What I’m Really Doing in my Garden in November

Tulips and grape hyacinths are two of my favorite bulbs

by Gardening Coach Susan Harris

Here’s my monthly garden-coaching article about what a low-maintenance gardener (ME) really does, and still has a garden she’s thrilled to look at.   So it isn’t the 30+ things I might do, or Martha Stewart (and her staff) definitely do, but the short list of things I’m really doing (and one I hope to get to).

  • I’ve planted tulips, daffodils, crocuses and muscari, but I’m wondering – do I have enough?  (December isn’t too late for planting them, ya know.)
  • It’s still a great time to plant or move trees and shrubs and I’ve moved a few hydrangeas and viburnums this month.
  • I’m moving  perennials as needed to satisfy my semi-compulsion to tweak my garden’s design.  (True confession.)
  • I’ll keep watering if we see a dry period before it freezes.  Evergreens are particularly vulnerable to winter damage if they’re not adequately watered in the fall and I love my evergreens.
  • Although fall is NOT for pruning, it’s okay to remove dead, damaged, diseased wood in trees and shrubs, and I’m doing a bit of that.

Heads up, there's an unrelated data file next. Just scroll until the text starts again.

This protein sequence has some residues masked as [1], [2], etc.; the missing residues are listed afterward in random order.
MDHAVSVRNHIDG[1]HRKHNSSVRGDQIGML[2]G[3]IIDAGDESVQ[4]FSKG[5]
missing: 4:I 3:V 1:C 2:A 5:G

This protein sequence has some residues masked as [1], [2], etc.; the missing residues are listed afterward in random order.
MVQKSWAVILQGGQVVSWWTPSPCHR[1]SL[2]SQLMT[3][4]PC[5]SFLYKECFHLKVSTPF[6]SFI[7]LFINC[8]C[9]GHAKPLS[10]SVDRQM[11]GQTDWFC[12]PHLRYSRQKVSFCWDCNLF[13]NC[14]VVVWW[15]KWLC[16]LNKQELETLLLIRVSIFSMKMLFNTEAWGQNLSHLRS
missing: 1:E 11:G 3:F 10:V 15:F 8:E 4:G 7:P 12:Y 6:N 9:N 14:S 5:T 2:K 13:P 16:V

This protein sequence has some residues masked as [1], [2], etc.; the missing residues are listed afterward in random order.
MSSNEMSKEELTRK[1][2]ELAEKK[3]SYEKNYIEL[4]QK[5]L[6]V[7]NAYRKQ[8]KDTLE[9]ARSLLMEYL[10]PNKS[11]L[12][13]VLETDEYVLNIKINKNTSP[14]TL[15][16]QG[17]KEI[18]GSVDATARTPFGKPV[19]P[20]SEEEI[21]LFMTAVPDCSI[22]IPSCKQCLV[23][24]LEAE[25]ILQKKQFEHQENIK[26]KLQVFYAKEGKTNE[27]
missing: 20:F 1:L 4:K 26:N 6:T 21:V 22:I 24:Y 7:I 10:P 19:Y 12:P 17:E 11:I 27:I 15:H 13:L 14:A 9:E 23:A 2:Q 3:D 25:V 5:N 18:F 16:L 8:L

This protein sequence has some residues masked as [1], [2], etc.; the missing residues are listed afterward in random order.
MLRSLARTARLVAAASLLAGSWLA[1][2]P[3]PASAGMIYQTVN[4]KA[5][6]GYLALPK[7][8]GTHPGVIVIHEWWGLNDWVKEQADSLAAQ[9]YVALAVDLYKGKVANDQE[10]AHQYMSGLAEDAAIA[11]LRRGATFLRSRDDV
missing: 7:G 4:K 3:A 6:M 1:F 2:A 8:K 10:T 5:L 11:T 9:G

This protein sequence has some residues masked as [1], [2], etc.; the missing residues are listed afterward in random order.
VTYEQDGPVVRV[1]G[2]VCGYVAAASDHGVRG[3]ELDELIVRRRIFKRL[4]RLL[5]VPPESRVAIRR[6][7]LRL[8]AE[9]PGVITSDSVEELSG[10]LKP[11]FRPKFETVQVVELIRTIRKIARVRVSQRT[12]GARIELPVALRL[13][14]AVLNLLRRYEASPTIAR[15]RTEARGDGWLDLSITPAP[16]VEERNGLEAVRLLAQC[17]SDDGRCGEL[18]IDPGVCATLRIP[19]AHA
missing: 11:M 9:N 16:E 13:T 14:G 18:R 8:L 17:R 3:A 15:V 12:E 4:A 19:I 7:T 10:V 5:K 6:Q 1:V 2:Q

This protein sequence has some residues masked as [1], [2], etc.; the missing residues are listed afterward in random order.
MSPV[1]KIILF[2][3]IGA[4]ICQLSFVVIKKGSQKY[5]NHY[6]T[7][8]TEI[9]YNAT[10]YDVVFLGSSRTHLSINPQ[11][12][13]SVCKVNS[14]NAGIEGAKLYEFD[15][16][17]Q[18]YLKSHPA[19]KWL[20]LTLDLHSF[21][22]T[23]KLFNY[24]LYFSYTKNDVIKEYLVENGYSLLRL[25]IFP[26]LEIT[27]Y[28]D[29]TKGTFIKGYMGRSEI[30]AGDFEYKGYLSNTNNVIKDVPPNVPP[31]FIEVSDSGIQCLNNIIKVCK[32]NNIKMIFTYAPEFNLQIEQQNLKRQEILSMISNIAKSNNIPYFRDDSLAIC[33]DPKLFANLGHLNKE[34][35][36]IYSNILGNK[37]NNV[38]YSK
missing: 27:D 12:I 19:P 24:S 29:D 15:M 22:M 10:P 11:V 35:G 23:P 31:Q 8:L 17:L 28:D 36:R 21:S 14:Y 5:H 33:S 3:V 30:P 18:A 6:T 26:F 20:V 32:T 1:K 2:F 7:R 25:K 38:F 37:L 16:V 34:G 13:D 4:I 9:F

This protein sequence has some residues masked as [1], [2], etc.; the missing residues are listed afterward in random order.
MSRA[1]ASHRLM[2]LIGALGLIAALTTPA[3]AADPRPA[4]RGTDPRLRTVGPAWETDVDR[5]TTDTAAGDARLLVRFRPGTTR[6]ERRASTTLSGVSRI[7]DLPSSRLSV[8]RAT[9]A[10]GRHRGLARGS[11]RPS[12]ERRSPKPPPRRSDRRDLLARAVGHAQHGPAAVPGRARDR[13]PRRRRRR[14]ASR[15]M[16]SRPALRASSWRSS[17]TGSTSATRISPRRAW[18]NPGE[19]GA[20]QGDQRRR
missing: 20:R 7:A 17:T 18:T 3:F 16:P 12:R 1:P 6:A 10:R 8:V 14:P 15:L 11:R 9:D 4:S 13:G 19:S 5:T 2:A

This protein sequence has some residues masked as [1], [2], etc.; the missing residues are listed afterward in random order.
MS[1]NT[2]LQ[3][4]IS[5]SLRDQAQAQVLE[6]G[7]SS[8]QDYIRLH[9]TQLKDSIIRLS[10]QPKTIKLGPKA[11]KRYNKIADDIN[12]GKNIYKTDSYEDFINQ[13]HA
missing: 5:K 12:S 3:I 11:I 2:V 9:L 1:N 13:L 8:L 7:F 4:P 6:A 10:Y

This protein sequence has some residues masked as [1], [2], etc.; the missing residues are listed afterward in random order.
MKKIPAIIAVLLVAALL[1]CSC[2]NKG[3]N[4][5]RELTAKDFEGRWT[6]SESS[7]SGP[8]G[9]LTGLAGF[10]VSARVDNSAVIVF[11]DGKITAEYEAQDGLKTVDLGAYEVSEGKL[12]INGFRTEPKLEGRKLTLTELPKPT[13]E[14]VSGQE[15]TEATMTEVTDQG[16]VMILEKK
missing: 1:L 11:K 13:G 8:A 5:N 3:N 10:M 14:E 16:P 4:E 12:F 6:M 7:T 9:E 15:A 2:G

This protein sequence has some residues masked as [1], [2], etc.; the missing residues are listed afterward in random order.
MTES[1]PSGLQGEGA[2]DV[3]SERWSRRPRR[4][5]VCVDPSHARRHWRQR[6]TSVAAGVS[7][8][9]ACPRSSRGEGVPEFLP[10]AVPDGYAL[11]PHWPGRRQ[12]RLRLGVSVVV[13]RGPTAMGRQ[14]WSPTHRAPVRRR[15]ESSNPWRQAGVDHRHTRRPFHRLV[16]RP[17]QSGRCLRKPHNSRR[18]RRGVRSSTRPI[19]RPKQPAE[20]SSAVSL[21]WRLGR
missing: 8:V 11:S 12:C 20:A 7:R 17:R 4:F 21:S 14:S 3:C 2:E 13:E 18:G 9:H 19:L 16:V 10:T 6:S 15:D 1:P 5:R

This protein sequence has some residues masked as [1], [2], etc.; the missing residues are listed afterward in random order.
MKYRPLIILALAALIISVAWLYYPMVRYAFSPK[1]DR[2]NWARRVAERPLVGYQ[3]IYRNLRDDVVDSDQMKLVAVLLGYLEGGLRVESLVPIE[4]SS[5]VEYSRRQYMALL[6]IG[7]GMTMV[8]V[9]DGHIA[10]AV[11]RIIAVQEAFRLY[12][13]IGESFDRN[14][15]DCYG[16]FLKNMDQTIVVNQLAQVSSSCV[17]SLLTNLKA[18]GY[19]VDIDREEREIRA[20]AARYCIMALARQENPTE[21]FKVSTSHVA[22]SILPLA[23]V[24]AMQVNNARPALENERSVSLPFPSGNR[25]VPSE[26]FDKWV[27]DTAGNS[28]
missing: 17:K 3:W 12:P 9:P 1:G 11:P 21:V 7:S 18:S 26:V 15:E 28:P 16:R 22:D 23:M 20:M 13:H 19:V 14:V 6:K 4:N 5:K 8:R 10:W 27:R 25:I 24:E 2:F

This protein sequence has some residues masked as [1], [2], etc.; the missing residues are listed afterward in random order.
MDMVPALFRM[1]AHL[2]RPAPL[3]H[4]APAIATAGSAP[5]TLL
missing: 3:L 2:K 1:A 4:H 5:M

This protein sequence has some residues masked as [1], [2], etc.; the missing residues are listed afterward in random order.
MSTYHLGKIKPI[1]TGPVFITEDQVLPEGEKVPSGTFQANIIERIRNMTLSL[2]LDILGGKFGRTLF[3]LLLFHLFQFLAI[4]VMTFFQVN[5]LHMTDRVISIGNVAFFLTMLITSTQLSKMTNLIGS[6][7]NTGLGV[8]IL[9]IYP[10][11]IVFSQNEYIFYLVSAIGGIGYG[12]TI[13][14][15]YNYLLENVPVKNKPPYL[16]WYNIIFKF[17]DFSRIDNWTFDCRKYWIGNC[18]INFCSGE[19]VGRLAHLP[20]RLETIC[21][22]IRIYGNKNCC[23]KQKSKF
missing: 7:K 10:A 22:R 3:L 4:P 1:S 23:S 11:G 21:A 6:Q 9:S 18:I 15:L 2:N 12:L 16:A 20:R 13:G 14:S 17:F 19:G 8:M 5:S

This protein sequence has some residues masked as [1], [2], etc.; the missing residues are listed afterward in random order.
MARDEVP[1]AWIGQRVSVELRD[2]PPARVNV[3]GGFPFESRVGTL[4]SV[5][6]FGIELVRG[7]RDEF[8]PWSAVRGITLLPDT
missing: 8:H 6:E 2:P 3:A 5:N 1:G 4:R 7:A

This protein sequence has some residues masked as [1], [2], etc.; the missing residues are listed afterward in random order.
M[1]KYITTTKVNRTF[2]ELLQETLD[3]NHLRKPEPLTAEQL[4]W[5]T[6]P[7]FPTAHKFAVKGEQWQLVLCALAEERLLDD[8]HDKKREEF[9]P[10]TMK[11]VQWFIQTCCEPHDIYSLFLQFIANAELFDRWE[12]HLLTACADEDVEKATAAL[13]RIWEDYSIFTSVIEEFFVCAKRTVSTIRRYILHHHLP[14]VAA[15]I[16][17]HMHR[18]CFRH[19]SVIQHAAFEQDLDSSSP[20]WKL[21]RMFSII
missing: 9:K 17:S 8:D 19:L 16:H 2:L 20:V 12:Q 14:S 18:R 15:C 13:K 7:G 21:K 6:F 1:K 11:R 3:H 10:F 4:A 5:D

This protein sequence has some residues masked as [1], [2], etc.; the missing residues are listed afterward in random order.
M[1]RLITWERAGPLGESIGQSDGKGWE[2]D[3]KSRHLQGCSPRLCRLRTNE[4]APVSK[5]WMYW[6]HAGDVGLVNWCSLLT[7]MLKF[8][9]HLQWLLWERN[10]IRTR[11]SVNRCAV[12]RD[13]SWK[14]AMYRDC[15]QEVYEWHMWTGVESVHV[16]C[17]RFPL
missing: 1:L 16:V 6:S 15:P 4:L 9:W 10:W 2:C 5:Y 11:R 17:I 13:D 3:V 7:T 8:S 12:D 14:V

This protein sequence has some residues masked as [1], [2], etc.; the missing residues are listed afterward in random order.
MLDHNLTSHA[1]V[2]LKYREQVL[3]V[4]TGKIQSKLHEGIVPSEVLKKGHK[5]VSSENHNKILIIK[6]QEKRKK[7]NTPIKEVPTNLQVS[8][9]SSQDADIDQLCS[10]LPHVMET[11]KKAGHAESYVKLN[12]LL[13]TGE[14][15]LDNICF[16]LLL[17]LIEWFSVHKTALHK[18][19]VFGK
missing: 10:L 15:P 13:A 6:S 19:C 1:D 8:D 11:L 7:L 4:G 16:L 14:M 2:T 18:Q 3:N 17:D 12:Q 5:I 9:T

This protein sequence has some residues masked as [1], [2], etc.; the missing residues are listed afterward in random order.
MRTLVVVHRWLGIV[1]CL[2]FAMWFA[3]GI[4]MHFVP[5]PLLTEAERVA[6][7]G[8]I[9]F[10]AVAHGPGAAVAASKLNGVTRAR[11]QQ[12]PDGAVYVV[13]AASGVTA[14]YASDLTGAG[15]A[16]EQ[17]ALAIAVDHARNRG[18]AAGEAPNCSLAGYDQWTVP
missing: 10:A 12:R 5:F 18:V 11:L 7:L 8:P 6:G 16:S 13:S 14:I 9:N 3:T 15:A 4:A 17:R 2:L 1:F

• I even potted up some paperwhites!  And hope to pick up an amaryllis or two for color later.
  • Leaf removal is, of course, THE November job, and I’ve written plenty about that already.  Whether or not to remove dead leaves is discussed here.  And then if you DO remove them, do you chop, compost, let your city compost them for you?  In my garden, the droppings from about 50 trees have already been dumped on the compost pile or will be by the end of the month.
  • And I’m spraying for deer.  Yep, in the last two years they’ve arrived in my garden.   At first I managed a Zenlike acceptance, cheerfully giving away the hostas and moving the hydrangeas to safer spots, but those days are over.   Bambi went after one of my favorite and most expensive plants – the gorgeous dwarf white pine – and I’m packing Liquid Fence  from now on.  And if that doesn’t work, I’ll try something else (Plantskyd has also been recommended to me.)

It's been years since my Felco #2 pruners looked this clean and sharp.

What I should do?

Clean and sharpen my tools.   It’s my least favorite chore but jeez, it’s been two years now and my pruners hardly function at all, so it’s not exactly optional anymore.

Photo credits:  tulip, grape hyacinth.

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